Identifying user password

If a user telnets into the Unix system, successfully logs on and then walks away from the PC, is there any way another person could walk up and quickly learn the first user's password? What about pg_passwd?
rsorrentAsked:
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interiotCommented:
From the crypt(3) man page:

crypt is the password encryption function. It is based on a one way hashing encryption algorithm...


So, ideally, no.  There are still many other security problems though.  For instance, if that user has placed that account in some of his other accounts' .rhosts files, and someone visits a still-logged-in-terminal, the guest will be able to potentially all of the user's accounts.  Among other things...
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jlevieCommented:
As interiot pointed out, there are other more significant risks to leaving a login session unattended. One thing that he didn't mention is the possibility of a trojan being placed in the user's home directory that could be used to capture a password if the user then accesses some other system remotely. And of couse the malicious passerby might be able to see and capture the encrypted passwords on the system for that and other accounts. With those a determined attacker can the use crack to recover the plaintext password. Any encrypted password can cracked, given enough CPU time, and since most users won't choose really good passwords unless forced to one can usually recover several passwords on the average system in short order.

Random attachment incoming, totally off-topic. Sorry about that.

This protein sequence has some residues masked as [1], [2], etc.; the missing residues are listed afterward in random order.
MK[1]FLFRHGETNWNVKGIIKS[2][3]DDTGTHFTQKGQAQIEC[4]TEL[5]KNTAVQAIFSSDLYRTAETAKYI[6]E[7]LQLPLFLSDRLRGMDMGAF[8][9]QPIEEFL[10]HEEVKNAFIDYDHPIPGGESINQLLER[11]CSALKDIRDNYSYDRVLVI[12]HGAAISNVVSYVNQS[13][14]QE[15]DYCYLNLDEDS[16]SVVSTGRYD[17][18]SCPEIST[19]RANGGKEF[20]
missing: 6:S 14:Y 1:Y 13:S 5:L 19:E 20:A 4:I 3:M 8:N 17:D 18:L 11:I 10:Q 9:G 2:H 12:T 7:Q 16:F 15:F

Now if you are really concerned about password leakage you'll want to disable telnet, rlogin, and ftp entirely and only allow the use of ssh, scp, and sftp. Anyone on the network that is within the collision domain of a server can use a network sniffer to capture all of the plaintext usernames and passwords they could ever want.
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rsorrentAuthor Commented:
What if I am the passer-by and wish to quickly capture the user's password? Is there no simple method?
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jlevieCommented:
No there is no "simple method" Unix systems don't keep plaintext copies of a user's password around. You either have to attempt a recovery of the plaintext equivalent of the encrypted password or capture the plaintext password " on the fly".
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rsorrentAuthor Commented:
Thanks for the education
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